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     In Chapter 5 of The Second Promise, Cali Leung overhears a frightening conversation between two white men:

“Did you see them Chinks run? Chased ‘em clear out of the work camp into the bush. Cut off a couple of their queues, too, for souvenirs.” The man chuckled.
“Wish we could’a chased them all the way into the Pacific Ocean,” said the other man. “Damn heathen Chinamen got no business doin’ white men’s jobs.”

     Today, most Americans would condemn those men as racists. But to Cali, a Chinese-American girl in 1883, this kind of talk was all too commonplace. 
     Among the eager gold-seekers who flowed into California from around the world in the 1850’s, some were from China. They arrived, like all the others, intent on making their fortunes. At first they were welcomed by the white residents, praised as hard-working and respectful. But before long, Chinese immigrants were the target of a long and vicious campaign of racial violence and political discrimination by whites. This anti-Chinese fever finally resulted in Congress’ enactment of the Chinese Exclusion Act of 1882, the only United States law specifically aimed at stopping immigration from a single country.
     Of course, Indians were the first Californians to bear the brunt of American racism. Many tribes had already been decimated, displaced, and disrupted by the Spanish and Mexicans even before the United States captured California. Their destruction continued as Americans poured into the state in their frantic search for gold.
     Black Americans were also subject to discrimination, but in 19th Century California there were not enough of them to represent a threat that politicians could exploit. The Chinese were different. 

Chinese laborers in California, 1880

Boatload after boatload of “coolies” (the whites’ term for working-class Chinese men) arrived at San Francisco wharves ready to work, speaking their own language, eating their own foods, worshipping in their own “joss houses”, looking and behaving differently from all the European immigrants and American emigrants arriving at the same time. Politicians such as John Bigler, Governor from 1852 – 1856, warned Californians to “check this tide of Asiatic immigration.” California passed law after law discriminating against the Chinese, including a law prohibiting a Chinese person from testifying in court unless a white person corroborated that testimony.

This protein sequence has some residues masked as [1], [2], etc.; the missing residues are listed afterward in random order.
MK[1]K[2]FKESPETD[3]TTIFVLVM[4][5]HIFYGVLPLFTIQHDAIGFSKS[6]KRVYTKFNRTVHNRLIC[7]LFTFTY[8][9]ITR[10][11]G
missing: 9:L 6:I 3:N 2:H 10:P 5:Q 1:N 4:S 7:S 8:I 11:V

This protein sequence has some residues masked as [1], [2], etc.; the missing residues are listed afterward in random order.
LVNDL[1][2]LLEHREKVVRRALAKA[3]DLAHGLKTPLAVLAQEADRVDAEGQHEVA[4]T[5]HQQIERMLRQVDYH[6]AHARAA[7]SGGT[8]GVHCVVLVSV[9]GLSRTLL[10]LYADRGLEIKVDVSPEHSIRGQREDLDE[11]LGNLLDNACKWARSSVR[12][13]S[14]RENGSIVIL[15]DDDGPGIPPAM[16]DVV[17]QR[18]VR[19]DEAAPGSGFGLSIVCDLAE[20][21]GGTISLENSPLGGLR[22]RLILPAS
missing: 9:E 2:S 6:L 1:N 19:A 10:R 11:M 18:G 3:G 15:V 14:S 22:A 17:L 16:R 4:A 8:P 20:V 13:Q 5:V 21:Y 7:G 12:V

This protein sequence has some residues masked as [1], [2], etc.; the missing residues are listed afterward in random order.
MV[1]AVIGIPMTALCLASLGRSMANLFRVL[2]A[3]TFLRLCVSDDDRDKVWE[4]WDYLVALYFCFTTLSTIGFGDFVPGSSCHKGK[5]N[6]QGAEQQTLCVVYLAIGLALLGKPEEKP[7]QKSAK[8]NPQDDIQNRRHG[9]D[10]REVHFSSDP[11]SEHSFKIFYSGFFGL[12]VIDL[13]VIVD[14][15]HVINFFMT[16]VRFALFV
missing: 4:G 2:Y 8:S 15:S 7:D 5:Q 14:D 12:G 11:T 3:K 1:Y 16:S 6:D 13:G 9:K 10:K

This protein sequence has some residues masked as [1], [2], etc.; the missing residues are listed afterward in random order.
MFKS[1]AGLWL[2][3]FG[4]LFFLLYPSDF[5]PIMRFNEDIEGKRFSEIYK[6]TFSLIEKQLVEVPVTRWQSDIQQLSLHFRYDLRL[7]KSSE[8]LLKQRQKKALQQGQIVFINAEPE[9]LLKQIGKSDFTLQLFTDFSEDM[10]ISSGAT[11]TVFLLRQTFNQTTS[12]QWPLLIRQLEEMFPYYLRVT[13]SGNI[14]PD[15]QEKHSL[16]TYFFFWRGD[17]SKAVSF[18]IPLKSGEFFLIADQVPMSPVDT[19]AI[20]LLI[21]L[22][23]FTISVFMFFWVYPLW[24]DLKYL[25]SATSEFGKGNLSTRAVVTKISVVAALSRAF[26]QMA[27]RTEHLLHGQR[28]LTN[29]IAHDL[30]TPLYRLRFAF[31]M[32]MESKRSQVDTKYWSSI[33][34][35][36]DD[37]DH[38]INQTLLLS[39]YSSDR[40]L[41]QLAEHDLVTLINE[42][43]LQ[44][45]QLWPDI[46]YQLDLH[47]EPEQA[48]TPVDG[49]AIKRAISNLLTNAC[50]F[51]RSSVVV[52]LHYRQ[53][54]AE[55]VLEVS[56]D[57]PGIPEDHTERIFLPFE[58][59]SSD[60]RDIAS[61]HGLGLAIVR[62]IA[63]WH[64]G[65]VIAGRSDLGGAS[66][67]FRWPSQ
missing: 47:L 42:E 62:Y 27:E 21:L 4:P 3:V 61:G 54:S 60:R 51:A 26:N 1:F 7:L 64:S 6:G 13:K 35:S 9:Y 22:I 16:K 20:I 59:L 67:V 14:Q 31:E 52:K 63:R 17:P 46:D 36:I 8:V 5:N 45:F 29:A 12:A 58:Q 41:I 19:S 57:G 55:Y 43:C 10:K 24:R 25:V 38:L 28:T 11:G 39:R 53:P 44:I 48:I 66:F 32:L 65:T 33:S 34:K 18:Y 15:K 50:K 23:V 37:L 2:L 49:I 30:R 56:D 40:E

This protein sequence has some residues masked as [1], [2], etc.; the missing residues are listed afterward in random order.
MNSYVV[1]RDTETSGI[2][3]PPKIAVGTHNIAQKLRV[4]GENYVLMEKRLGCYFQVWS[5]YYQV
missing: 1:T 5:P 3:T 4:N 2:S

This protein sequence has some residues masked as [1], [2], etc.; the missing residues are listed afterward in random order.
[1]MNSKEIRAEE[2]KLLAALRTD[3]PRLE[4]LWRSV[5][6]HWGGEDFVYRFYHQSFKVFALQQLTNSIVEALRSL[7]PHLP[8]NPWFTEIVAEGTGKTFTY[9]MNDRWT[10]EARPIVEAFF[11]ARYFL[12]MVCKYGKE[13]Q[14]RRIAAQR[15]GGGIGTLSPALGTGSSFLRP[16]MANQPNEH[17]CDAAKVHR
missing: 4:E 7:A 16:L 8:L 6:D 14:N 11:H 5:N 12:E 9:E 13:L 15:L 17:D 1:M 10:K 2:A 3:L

Workingmen's Party poster

By the early 1870’s the United States was in a long, deep recession. Many men were unemployed. In San Francisco, Denis Kearney, an Irish immigrant, helped form the “Workingmen’s Party”, focusing its anger on the Chinese, who often worked for lower wages than the whites. Kearney started every speech with the ringing phrase, “The Chinese Must Go!” This phrase was shouted in sand lots and union halls all over California, including Bodie. Even though the Bodie Miners Union only included white men, they tended to blame the Chinese, who kept working their own subsistence jobs even when mines closed and the miners were out of work.

Bodie Miners Union Hall, winter 1881

In The Second Promise, Cali can’t forget the nights her Godfather doused the lamps and locked the doors of their little house in Bodie, as the family huddled together listening to the angry men at the Miners Union Hall. Listening to the shout, repeated over and over: “The Chinese Must Go!”

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Bodie Railway and Lumber Company Locomotive. Photo courtesy of McDonnell sisters.

“When the first train arrived near the mines at the top of the hill, the town held a big celebration, and when the whistle blew a horse had bolted down Main Street with its wagon, scattering children and the men making speeches.”

Chapter 1, The Second Promise.

If you followed what I call the 2010 Texas Chainsaw Massacre of History, you are painfully aware that the “facts” in school history books consist of a series of choices by the people then in power. In Texas in 2010, Republican Christians are powerful. So children will learn less about Thomas Jefferson, an atheist who practically invented American democracy, and more about Ronald Reagan, a Christian Republican who actually believed that rich people’s money would somehow trickle down to the poor.

The historian Howard Zinn flipped the usual approach. In his ground-breaking “A People’s History of the United States”, he challenged us to broaden our view of history, examining not only presidents and captains of industry, but the Americans massacred, marginalized, exploited and run over by the juggernaut of American capitalism and enterprise.

When I decided to write a historical adventure novel, I made my own choices about who’s important. “The Second Promise” is about Cali Leung, a Chinese-American girl who grew up in the mining towns of the wild West. Cali is a fictional character, but some of the people she meets existed in real life. It was fun to write these real people into “The Second Promise”. And it was fun to include real events, too.

For instance, there really was a railroad built to carry lumber up to Bodie and its mines, and there really was a town celebration when the line was completed in 1881.

Horse and wagon on Main Street, Bodie, Ca, 1880. Photo by R.E. Wood

But did the train whistle blow during the ceremony, and did a horse and wagon really bolt down Main Street? Some history books say yes, some don’t mention it. I don’t care if it’s true or not. I love to picture the important men, in the middle of making their grandiose speeches, dashing pell-mell off their make-shift podium to the safety of the boardwalk.

Cali Leung is neither rich nor famous, but I hope readers will enjoy accompanying her on her fictional journey through real 19th Century California to find her father.